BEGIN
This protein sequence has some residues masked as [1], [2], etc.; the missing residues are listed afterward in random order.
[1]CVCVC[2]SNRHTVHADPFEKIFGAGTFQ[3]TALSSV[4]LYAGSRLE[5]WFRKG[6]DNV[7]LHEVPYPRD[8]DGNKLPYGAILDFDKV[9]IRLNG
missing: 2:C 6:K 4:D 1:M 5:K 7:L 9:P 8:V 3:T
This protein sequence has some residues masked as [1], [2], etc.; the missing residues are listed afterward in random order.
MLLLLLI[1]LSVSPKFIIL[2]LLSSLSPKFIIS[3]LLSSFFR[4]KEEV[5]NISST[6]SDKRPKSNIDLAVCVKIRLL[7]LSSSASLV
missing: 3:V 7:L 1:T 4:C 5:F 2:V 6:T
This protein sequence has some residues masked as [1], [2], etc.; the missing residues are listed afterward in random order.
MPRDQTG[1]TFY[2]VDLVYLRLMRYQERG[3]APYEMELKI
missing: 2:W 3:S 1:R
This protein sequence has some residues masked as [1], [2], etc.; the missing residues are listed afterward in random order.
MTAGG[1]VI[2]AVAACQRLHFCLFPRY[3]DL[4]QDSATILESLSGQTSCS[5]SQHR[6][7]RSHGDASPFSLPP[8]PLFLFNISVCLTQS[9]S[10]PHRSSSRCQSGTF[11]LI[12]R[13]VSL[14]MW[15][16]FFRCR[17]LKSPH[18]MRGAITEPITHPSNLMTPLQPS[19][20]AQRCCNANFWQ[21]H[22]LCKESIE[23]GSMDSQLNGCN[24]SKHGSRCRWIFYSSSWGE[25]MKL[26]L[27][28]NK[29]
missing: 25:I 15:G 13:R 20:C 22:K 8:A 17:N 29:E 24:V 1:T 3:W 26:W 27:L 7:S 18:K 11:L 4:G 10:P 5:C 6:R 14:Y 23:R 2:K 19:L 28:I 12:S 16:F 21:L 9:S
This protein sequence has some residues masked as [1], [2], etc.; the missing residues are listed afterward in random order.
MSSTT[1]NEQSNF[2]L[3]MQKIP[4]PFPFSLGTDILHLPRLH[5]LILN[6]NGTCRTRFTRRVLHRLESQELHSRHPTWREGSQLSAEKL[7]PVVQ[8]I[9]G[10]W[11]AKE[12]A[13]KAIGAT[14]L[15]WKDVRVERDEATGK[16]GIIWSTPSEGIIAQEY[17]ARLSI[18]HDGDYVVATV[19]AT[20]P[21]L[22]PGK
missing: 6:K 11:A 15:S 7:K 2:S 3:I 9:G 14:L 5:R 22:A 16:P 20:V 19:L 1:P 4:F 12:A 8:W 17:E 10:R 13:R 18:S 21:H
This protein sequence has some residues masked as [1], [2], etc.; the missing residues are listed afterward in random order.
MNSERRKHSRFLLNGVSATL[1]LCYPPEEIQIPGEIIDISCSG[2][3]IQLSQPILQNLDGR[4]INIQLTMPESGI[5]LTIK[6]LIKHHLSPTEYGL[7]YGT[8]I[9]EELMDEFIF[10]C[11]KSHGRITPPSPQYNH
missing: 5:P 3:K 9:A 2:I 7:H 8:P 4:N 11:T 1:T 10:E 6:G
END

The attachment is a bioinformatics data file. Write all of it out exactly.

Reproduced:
This protein sequence has some residues masked as [1], [2], etc.; the missing residues are listed afterward in random order.
[1]CVCVC[2]SNRHTVHADPFEKIFGAGTFQ[3]TALSSV[4]LYAGSRLE[5]WFRKG[6]DNV[7]LHEVPYPRD[8]DGNKLPYGAILDFDKV[9]IRLNG
missing: 2:C 6:K 4:D 1:M 5:K 7:L 9:P 8:V 3:T
This protein sequence has some residues masked as [1], [2], etc.; the missing residues are listed afterward in random order.
MLLLLLI[1]LSVSPKFIIL[2]LLSSLSPKFIIS[3]LLSSFFR[4]KEEV[5]NISST[6]SDKRPKSNIDLAVCVKIRLL[7]LSSSASLV
missing: 3:V 7:L 1:T 4:C 5:F 2:V 6:T
This protein sequence has some residues masked as [1], [2], etc.; the missing residues are listed afterward in random order.
MPRDQTG[1]TFY[2]VDLVYLRLMRYQERG[3]APYEMELKI
missing: 2:W 3:S 1:R
This protein sequence has some residues masked as [1], [2], etc.; the missing residues are listed afterward in random order.
MTAGG[1]VI[2]AVAACQRLHFCLFPRY[3]DL[4]QDSATILESLSGQTSCS[5]SQHR[6][7]RSHGDASPFSLPP[8]PLFLFNISVCLTQS[9]S[10]PHRSSSRCQSGTF[11]LI[12]R[13]VSL[14]MW[15][16]FFRCR[17]LKSPH[18]MRGAITEPITHPSNLMTPLQPS[19][20]AQRCCNANFWQ[21]H[22]LCKESIE[23]GSMDSQLNGCN[24]SKHGSRCRWIFYSSSWGE[25]MKL[26]L[27][28]NK[29]
missing: 25:I 15:G 13:R 20:C 22:K 8:A 17:N 29:E 24:V 1:T 3:W 26:W 27:L 7:S 18:K 11:L 4:G 10:P 5:C 6:R 14:Y 23:R 2:K 19:L 28:I 12:S 16:F 21:L 9:S
This protein sequence has some residues masked as [1], [2], etc.; the missing residues are listed afterward in random order.
MSSTT[1]NEQSNF[2]L[3]MQKIP[4]PFPFSLGTDILHLPRLH[5]LILN[6]NGTCRTRFTRRVLHRLESQELHSRHPTWREGSQLSAEKL[7]PVVQ[8]I[9]G[10]W[11]AKE[12]A[13]KAIGAT[14]L[15]WKDVRVERDEATGK[16]GIIWSTPSEGIIAQEY[17]ARLSI[18]HDGDYVVATV[19]AT[20]P[21]L[22]PGK
missing: 6:K 11:A 15:S 7:K 2:S 3:I 9:G 14:L 5:R 22:A 16:P 20:V 19:L 1:P 4:F 12:A 8:W 17:E 10:R 13:R 18:S 21:H
This protein sequence has some residues masked as [1], [2], etc.; the missing residues are listed afterward in random order.
MNSERRKHSRFLLNGVSATL[1]LCYPPEEIQIPGEIIDISCSG[2][3]IQLSQPILQNLDGR[4]INIQLTMPESGI[5]LTIK[6]LIKHHLSPTEYGL[7]YGT[8]I[9]EELMDEFIF[10]C[11]KSHGRITPPSPQYNH
missing: 5:P 3:K 9:A 2:I 7:H 8:P 4:N 11:T 1:T 10:E 6:G